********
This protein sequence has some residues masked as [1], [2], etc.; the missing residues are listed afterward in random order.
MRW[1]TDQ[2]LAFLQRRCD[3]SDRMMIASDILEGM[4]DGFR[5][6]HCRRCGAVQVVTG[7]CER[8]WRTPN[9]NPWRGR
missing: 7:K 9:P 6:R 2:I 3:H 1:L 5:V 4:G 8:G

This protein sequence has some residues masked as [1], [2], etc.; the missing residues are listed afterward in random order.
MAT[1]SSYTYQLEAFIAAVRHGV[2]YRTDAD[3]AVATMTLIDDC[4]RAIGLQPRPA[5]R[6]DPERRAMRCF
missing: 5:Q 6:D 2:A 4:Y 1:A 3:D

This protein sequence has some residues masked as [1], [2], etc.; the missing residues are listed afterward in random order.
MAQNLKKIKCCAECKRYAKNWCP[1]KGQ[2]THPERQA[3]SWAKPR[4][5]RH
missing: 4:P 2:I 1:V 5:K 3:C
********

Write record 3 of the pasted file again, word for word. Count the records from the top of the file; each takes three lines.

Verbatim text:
This protein sequence has some residues masked as [1], [2], etc.; the missing residues are listed afterward in random order.
MAQNLKKIKCCAECKRYAKNWCP[1]KGQ[2]THPERQA[3]SWAKPR[4][5]RH
missing: 4:P 2:I 1:V 5:K 3:C